10 Strategies to Finance the Growth of Your Business in a Challenging Financial World

Financing private companies is more difficult than ever due to recent bank failures such as Silicon Valley Bank, tightening credit from all lenders, high interest rates and the potential for an economic recession. Private companies will need to navigate through economic volatility to continue to build business growth strategies that require them to access capital and position themselves for growth.

Let’s review the alternatives for private companies. Public companies have a wide variety of alternatives for financing growth through big banks and Wall Street including esoteric alternatives like derivatives. For private middle market companies, the traditional source of growth capital has been internal capital generation from sales and bank lines of credit.

To grow your business, you will need to mimic public companies in terms of expanding your sources of capital and create a backup plan if your existing sources of capital are unavailable in the future.

The following are 10 capital sources available to private companies. All have different costs, restrictions and availability and all are not created equal but smart company CEOs and CFOs need to be knowledgeable with all.

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1. Line of Credit

An agreement between a financial institution, generally a bank, and a company to provide a certain amount of loans on demand to the company. The company may take part of the money at any time over a period of several years. It is also called open-end credit or a revolving line of credit. A line of credit can be called, reduced or not renewed by the bank. This is relatively inexpensive money–but high risk.

2. Term Debt

Usually applies to assets your business is purchasing, such as equipment, buildings, land, or machinery. Scheduled repayment term is fixed and generally extends over more than one year. Lower risk but higher cost.

3. Inventory Financing

A line of credit or loan so a company can purchase products for sale. Those products, or inventory, serve as collateral for the loan if the business cannot repay the loan.

4. Receivables Factoring

A business sells its account receivables (unpaid sales) to a third party at a discount. Typically used for companies that sell products not services.

5. Private Placements

The sale of securities to a relatively small number of select investors as a way of raising capital. Investors are usually large banks, insurance companies and pension funds. Relatively expensive when combined with placement fees.

6. Fixed Asset Financing

Borrowing that is secured by an asset not readily convertible to cash that is used in the normal course of business. Examples include machinery, buildings, and fixtures. Generally lower cost and easy to get as assets secure the debt.

7. Sale-Leaseback

A financial transaction between a bank or investor and a company that sells and leases back a fixed asset over a long-term. The company continues to use the asset but no longer owns it. Generally for fixed assets such as real estate and equipment. More complex than a loan and may present many accounting issues.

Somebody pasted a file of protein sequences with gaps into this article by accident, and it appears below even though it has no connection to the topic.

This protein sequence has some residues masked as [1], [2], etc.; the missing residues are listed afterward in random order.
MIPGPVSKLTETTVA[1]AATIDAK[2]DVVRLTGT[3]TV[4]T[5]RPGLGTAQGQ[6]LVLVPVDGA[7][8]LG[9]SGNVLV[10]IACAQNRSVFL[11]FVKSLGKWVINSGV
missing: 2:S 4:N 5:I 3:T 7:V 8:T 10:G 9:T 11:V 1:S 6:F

8. Small Business Administration Loans

The 7(a) Loan Program, the SBA’s most common loan program, includes financial help for businesses with special requirements such as the purchase of land or buildings, to cover new construction as well as expansion or conversion of existing facilities. The 504 Loan Program provides approved small businesses with long-term, fixed-rate financing used to acquire fixed assets for expansion or modernization.

9. Private Equity

Private equity makes investments directly into private companies. Capital for private equity is raised from retail and institutional investors. Requires giving up equity in and often control over your company to an outsider.

10. The “Hail Mary”

A private company has many internal ways to generate cash and create a “permanent” no interest loan through accounting policies and business practices. For instance, if your competitor pays their suppliers in 45 days and you pay in 30 days, you are leaving money on the table. Conversely, if your payment terms are overly generous or your billing department is not focused on timely billings and collections, you are having to finance cash needs that could be met by better billing and collection efforts.

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The year to come looks to be an opportune time to obtain financing to fund your private company’s growth and position your company for the future. CEOs and CFOs will need to be well versed in all aspects of financing alternatives to maximize future growth.


Michael Evans is the Chief Financial Officer and Board Director of Newport LLC based in San Francisco, California.  Newport LLC helps CEOs of emerging growth and middle market companies grow faster, improve performance, and prepare their businesses for capital infusion.

Newport LLC clients include private and public companies across multiple industries including technology, healthcare, life sciences, government contracting, manufacturing, energy, education, and professional services. Newport LLC deliver results by serving as seated board members, CEO advisors, and interim or fractional C-Suite executives.

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10 Strategies to Finance the Growth of Your Business

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